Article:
30 November 2023
The Sacconis have been together now for 21 years, making them one of the UK’s longest-running quartets. To celebrate the milestone they have finally allowed themselves to set down their long-developed performances of works that represent the summit of the artform: Schubert’s Death and the Maiden and Beethoven’s almost contemporaneous C minor Quartet, Op. 131.
The players have a notable consistency of tone, perhaps partly thanks to the fact that the three higher instruments are all by the influential 20th-century Italian luthier from which the quartet takes its name; in any case, it takes its lead from the sweetness of Ben Hancox’s first violin. The performances are closely recorded, making for a feeling of directness and intimacy rather than spaciousness, and a focus on nuanced choices of tone colour – such as the breath-like sound at the beginning of the Schubert’s slow movement, almost evoking an accordion. Elsewhere this work sounds tautly wound, the playing crisp and punchy, the inner rhythms measured and precise, each voice clear – it’s an interpretation of calculated drive rather than abandon.
The Beethoven initially unfolds with a sense of inevitability, and little ruffles the surface in the first movement, but in the Variations that all changes, and in the fifth of the seven movements the players make much of the exaggerated pizzicatos and the abrasive effects at the end. A dramatic finale wraps up another detailed – and ultimately very satisfying –performance.
ERICA JEAL, BBC Music Magazine, November 2023
15 November 2023
Here are the Sacconis in conversation about their life 21 years together:
31 July 2021
The Sacconis approach to Purcell – two Fantasias and the G Minor Chacony – was sober and probing: there was a sense that profound interpretative preparation and reflection had been undertaken, and that, with the heavy work despatched, the music could now be freed to speak with directness and potency.
And so on to Ravel… Hannah Dawson shaped the transition to the second subject exquisitely (and, if anything, her discerningly shaped repetitions, and gentle give and take, were even finer the second time round), and I loved Berridge’s pianissimo fifths which were like sighs of fulfilment between Hancox’s and Ashwell’s entrancing unison melody.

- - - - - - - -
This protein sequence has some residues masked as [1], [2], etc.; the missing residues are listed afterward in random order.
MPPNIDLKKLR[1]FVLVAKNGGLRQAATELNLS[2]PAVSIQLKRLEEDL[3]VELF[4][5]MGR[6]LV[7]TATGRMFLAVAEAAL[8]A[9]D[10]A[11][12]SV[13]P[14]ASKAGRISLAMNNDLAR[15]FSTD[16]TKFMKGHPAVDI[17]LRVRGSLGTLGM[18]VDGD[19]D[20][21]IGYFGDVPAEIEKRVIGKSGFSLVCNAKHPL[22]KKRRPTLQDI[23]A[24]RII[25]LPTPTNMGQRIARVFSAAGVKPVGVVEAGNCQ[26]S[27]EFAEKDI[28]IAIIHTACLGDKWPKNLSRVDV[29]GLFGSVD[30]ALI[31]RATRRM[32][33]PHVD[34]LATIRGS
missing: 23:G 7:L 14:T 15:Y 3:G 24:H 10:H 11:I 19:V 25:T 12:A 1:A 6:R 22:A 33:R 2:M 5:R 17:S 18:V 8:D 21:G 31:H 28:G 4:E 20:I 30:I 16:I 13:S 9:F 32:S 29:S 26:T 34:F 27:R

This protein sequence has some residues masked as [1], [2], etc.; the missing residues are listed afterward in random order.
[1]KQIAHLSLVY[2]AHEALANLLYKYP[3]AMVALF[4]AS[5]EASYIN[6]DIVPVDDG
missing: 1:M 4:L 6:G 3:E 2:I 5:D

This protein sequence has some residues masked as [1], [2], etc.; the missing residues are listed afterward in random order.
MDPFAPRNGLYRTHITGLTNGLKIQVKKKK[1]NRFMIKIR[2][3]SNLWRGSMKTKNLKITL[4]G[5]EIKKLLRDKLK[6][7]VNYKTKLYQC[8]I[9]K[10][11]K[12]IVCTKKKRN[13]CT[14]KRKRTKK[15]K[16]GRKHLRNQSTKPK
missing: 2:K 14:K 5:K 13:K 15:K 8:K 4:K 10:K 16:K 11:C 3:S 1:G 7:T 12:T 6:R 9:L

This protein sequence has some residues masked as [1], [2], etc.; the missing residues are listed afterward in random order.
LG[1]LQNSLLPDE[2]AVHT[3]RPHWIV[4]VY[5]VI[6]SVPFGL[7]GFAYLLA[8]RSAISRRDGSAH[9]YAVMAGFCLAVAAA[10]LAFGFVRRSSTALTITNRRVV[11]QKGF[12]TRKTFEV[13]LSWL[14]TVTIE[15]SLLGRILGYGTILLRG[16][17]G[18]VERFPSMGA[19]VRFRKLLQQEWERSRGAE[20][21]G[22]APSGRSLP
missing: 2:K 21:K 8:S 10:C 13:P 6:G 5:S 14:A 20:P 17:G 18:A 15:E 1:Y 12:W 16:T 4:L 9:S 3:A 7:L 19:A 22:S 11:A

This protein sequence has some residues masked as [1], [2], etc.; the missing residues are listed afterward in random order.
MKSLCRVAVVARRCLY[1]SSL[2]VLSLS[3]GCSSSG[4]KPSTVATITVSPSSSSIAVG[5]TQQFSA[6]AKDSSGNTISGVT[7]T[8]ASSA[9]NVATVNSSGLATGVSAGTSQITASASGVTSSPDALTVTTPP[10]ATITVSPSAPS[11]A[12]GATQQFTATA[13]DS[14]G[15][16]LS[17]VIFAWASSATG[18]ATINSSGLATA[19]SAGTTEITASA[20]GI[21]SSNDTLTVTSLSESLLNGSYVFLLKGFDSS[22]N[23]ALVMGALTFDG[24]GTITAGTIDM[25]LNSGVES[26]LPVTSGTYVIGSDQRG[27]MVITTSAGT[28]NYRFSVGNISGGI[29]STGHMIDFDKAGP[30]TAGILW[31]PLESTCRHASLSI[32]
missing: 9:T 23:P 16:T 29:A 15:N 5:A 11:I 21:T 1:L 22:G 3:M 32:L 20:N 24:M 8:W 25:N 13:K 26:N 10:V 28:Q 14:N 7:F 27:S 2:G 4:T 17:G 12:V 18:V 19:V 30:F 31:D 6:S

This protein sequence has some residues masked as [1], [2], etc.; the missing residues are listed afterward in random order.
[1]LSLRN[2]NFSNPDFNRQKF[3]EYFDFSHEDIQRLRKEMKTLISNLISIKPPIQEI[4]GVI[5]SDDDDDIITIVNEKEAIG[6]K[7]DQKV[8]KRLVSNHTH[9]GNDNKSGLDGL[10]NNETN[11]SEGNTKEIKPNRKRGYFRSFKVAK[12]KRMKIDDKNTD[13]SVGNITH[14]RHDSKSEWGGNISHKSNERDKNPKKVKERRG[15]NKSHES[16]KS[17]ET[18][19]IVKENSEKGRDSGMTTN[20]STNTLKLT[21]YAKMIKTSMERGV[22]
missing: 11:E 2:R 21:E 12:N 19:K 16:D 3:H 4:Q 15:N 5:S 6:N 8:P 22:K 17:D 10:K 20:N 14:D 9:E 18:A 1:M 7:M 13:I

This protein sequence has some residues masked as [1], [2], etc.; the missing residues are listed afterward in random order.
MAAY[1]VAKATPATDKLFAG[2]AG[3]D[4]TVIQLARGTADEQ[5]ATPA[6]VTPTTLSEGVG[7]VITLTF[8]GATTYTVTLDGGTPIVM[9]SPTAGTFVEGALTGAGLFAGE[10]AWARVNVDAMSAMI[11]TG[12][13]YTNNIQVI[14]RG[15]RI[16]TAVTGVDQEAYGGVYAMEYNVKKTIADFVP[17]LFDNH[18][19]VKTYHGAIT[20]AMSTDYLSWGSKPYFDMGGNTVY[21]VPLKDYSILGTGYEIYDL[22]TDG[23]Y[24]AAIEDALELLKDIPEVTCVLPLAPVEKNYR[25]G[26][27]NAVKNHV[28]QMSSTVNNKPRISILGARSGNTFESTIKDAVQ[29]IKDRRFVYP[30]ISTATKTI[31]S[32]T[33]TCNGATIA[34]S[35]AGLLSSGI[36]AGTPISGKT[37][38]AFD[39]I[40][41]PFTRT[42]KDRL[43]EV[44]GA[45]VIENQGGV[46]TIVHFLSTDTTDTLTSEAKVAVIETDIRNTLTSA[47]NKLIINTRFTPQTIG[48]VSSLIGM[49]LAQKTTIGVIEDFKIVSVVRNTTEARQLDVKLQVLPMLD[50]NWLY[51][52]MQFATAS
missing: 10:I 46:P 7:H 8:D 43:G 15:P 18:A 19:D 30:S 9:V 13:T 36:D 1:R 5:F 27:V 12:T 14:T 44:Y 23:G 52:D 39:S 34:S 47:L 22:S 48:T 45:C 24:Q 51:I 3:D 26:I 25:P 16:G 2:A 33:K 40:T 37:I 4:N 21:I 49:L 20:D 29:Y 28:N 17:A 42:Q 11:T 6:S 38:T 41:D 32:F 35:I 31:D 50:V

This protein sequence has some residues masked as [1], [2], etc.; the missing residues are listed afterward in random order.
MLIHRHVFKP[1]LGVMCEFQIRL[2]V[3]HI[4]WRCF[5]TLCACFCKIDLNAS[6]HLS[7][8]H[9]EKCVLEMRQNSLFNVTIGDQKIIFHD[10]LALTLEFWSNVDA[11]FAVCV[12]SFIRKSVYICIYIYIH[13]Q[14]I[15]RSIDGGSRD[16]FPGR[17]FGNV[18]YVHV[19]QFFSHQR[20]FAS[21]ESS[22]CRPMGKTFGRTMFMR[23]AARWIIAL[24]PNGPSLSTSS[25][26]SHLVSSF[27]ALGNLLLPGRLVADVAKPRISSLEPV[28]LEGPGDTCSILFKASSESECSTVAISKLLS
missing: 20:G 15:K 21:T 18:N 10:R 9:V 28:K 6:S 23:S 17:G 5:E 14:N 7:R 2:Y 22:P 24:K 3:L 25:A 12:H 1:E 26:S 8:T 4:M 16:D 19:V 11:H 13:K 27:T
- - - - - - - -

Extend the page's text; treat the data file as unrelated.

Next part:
CLAIRE SEYMOUR, Seen and Heard International, July 2021
22 October 2018
The Sacconi String Quartet are clearly completely committed to Fitkin’s music, as made evident in their mesmerising performances of Recur and Servant, both pieces of startling energy and power, using minimalist techniques as a starting-point but achieving an entirely individual voice.
All this plus the Sacconi Quartet on brilliant, concentrated form in Philip Glass’s second String Quartet made for an unusually stimulating concert which the enthusiastic audience won’t forget in a hurry.
WILLIAM RUFF @ReviewsGate October 2018
11 December 2017
Of all the discs I’ve had the pleasure of reviewing, the recent chamber/vocal disc of Dove’s music stands out head and shoulders above the rest. It is a recording that I frequently return to. Mark Padmore ‘owns' In Damscus; as no one else could, while Charles Owen and the Sacconi Quartet show Dove’s lighter touch in the effervescent Piano Quintet. A joyous release.
MALCOLM RILEY, Gramophone, Dec 2017
17 October 2017
Both Padmore and the Sacconi Quartet, who have a major expressive role as accompanists, are at their finest in ‘Soon, we will be free’, the serene, lyrical heart of [In Damascus]…pianist Charles Owen joins the Sacconis for the Piano Quintet, his crisp, incisive playing making a particular impression in the rhythmically buoyant outer movements
BBC Music Magazine, October 2017
1 August 2017
Seldom does a mixed vocal and chamber programme such as this hang together so perfectly...[In Damascus] was tailor-made for Mark Padmore, who summons up every iota of his immense interpretative powers to steer us through this reflective testament. This important release cannot be recommended too highly.
MALCOLM RILEY, Gramophone Recording of the Month, August 2017
… soulful richness and absolute commitment from the Sacconi. The gradual infusion of dynamism and spirit, and gritty dissonance, as the bear awakens, is joyful. Heartfelt indeed.Claire Seymour, Opera Today
Both Padmore and the Sacconi Quartet, who have a major expressive role as accompanists, are at their finest in ‘Soon, we will be free’, the serene, lyrical heart of 'In Damascus'Presto Recordings of the Year: Finalist 2017
The festival sensation, the young Sacconi Quartet completely bowled over a packed audience. The chemistry between these four young players is tangible and magical.The Scotsman
A beautiful blend of sound ... highly engaging.The Times
An exceptional ensemble ... a unanimous sense of musical breath and a meticulous attention to detail.Musical Opinion
A quartet of genuine substance.The Daily Telegraph
Great power and sweetness ... intimate closeness.The Spectator
Enviable technical prowess.The Strad
The finest I have ever heardEdward Clark, British Sibelius Society
A triumphant performanceThe Observer